When it comes to drawing materials, a distinction is made between dry and liquid drawing materials. The dry drawing materials include a. Graphite and metal mines, coal , various chalks and wax . Among the liquid character agents include gall ink , sepia (a dye that has been made in the 18th century can also be used for artistic purposes) and from soot produced Bister . To name would be even ink , acrylic and oil paints and besides the various watercolors mainly still opaque white that the levels used for drawings. Various drawing implements are used to apply primarily wet drawing materials.
The most widely used drawing implements for applying dry drawing materials are graphite, lead and red chalk pencils of various degrees of hardness. In the 15th and 16th century mainly used silver pins later also mines of lead . Today pencils have a lead made of graphite, which is surrounded by a wooden jacket. Graphite pencils do not have a wooden casing, but are coated with lacquer or plastic for better handling . Technical holders such as mechanical pencils and mechanical pencils are also used to hold the mines.
Also Coal and Conté pencils thus are often used in wood sheathing or with special brackets, the same goes for pastels . Oil and wax crayons , on the other hand, are often used with just a paper cover. However, there are also special holders for this.
Liquid drawing materials ( inks or inks) are usually applied with pens or brushes . As springs next to come bamboo - and reed pens and quills especially steel springs are used. Isographs are mainly used for technical drawings . In principle, fiber pens can also be used, but the liquid drawing materials used in them are often not very lightfast . The same problem occurs with ballpoint pens , fountain pens and calligraphy pens , as the inks used are usually not lightfast and fade easily.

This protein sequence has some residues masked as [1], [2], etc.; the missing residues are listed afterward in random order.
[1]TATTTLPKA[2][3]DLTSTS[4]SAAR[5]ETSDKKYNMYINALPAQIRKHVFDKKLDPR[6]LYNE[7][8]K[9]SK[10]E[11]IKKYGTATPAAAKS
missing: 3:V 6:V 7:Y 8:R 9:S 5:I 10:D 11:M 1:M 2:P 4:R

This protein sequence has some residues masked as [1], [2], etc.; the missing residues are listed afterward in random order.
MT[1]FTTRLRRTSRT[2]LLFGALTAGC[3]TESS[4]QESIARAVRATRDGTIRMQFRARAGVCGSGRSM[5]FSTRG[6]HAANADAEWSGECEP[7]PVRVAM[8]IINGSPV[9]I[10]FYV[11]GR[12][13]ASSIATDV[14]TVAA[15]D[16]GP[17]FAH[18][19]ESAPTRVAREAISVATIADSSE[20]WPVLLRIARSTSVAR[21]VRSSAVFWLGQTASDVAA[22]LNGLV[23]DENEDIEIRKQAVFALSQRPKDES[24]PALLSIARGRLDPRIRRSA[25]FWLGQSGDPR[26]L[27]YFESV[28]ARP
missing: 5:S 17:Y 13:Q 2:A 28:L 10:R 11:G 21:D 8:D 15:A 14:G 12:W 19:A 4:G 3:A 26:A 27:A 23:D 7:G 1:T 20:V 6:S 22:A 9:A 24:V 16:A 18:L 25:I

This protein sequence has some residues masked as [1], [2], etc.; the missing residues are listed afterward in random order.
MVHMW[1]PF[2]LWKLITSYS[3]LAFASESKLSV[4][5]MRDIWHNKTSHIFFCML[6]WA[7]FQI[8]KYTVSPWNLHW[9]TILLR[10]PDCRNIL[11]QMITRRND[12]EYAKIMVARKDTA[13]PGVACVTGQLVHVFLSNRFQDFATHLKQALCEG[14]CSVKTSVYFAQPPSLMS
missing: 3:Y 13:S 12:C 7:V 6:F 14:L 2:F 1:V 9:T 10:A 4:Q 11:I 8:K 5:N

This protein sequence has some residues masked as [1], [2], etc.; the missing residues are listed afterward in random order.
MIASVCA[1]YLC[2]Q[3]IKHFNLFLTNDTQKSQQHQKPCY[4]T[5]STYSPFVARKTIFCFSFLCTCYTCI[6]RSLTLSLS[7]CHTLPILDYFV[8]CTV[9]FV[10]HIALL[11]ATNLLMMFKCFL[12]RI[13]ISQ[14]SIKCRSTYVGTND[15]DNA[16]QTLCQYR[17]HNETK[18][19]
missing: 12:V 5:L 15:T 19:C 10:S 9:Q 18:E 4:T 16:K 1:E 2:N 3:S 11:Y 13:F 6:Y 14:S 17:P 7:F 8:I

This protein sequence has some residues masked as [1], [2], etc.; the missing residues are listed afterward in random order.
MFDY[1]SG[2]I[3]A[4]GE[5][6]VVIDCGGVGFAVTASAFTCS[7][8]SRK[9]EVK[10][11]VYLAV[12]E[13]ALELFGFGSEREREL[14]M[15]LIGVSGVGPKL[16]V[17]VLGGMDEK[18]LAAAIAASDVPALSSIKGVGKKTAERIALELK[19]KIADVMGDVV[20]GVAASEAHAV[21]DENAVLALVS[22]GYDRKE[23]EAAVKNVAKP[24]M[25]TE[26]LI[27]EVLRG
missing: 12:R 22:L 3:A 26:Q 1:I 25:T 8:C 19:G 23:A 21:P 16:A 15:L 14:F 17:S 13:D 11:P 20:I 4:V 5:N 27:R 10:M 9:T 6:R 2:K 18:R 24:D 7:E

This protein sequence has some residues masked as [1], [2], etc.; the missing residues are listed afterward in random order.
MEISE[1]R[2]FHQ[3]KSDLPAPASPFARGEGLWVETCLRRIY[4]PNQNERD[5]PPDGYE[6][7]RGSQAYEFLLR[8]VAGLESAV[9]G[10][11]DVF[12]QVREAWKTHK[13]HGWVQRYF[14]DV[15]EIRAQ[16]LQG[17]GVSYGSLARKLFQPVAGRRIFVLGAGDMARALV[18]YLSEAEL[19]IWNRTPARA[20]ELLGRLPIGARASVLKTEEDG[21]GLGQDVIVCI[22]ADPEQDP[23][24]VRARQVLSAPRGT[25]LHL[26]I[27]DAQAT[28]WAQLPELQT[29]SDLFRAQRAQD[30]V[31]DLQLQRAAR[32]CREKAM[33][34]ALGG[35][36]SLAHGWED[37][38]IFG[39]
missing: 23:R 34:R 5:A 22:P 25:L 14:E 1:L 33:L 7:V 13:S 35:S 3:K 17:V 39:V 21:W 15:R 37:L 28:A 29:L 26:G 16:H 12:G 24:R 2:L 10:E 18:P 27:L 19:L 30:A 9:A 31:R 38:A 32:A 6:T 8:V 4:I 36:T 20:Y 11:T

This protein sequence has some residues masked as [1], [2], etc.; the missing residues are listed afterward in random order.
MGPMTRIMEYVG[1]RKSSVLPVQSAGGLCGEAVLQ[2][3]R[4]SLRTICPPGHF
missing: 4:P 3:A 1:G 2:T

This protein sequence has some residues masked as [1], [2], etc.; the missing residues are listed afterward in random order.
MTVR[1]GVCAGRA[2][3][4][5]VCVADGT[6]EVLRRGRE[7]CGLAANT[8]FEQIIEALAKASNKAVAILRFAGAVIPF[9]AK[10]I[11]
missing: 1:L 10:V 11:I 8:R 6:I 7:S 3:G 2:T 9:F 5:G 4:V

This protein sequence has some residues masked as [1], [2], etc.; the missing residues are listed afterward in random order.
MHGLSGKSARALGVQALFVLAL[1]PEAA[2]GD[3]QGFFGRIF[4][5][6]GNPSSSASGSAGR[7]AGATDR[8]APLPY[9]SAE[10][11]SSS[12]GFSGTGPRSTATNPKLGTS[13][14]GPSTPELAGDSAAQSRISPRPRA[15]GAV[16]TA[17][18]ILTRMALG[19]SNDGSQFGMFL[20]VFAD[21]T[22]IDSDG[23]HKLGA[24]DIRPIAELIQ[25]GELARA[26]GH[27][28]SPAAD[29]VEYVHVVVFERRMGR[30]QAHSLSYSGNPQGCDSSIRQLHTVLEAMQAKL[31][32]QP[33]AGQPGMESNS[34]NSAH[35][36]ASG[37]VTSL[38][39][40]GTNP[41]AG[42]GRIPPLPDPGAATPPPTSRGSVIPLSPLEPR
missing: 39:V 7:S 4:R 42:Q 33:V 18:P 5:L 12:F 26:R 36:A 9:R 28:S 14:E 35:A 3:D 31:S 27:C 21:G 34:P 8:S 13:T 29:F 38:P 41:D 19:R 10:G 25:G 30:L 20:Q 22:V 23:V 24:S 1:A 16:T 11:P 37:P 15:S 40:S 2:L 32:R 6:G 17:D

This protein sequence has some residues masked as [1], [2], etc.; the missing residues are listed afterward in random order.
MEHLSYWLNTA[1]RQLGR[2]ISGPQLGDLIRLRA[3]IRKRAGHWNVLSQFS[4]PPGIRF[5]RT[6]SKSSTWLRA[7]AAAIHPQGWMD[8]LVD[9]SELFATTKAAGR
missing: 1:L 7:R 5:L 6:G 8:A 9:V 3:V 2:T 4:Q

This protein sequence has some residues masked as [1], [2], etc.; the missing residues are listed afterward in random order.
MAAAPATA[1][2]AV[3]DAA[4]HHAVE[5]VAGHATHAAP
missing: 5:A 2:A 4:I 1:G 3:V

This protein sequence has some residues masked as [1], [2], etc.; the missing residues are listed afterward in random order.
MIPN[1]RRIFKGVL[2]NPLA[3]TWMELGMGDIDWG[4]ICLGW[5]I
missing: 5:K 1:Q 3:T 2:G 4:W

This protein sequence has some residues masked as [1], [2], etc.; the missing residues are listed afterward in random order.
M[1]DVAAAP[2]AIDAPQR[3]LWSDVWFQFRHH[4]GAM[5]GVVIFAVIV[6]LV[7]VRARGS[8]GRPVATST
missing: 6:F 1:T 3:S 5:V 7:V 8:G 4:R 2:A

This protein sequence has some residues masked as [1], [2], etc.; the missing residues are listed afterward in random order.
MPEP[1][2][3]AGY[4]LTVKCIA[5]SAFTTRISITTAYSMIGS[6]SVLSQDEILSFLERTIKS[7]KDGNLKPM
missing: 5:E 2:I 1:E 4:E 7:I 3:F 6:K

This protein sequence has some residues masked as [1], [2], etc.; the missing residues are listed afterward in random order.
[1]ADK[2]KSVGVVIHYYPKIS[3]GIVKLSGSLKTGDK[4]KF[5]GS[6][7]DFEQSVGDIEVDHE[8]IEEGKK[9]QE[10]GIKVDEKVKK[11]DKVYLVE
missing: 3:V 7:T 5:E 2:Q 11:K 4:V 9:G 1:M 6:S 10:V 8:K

Brushes are used both for drawing lines and for washes , that is, for painting techniques. Mostly they are fine hair brushes or higher quality synthetic brushes or a mixture of both. So-called Chinese brushes are particularly popular for brush drawing .
The basic technique of drawing is drawing a line. In pure contour drawing, the line marks the boundaries of the outlines of an object and characteristic contrasts that result from the shadow . Without any shading, the main features of an object can be captured, for example the outlines of a fruit that is differentiated from its background, and wrinkles, which are nothing more than contrasting shadows. Even if the representation is not representational, the line is the most prominent feature, even if the boundaries cannot always be clearly drawn in modern drawings.
History of the line
The line as the specific characteristic of drawing has seen historical developments: Although the line is to be seen as the individual trademark of every draftsman, there was a generally recognized line type in the Renaissance , the "beautiful" line, which was round, swinging or curved. In addition, straight and rigid line types existed in the field of architectural drawing . The full richness of lines came about with impressionism , because the relationship to the descriptive object loosened. A “liberation of the line” towards non-representational drawing did not take place until the 19th century, for example in the work of Honoré Daumier . The previously dominant beautiful, curvy line has now been supplemented by angular, bulky and ruinous line types that were previously not considered worthy of a picture. New ways of expressing the line were also found in the work of Paul Klee and the expressive drawing by Pablo Picasso .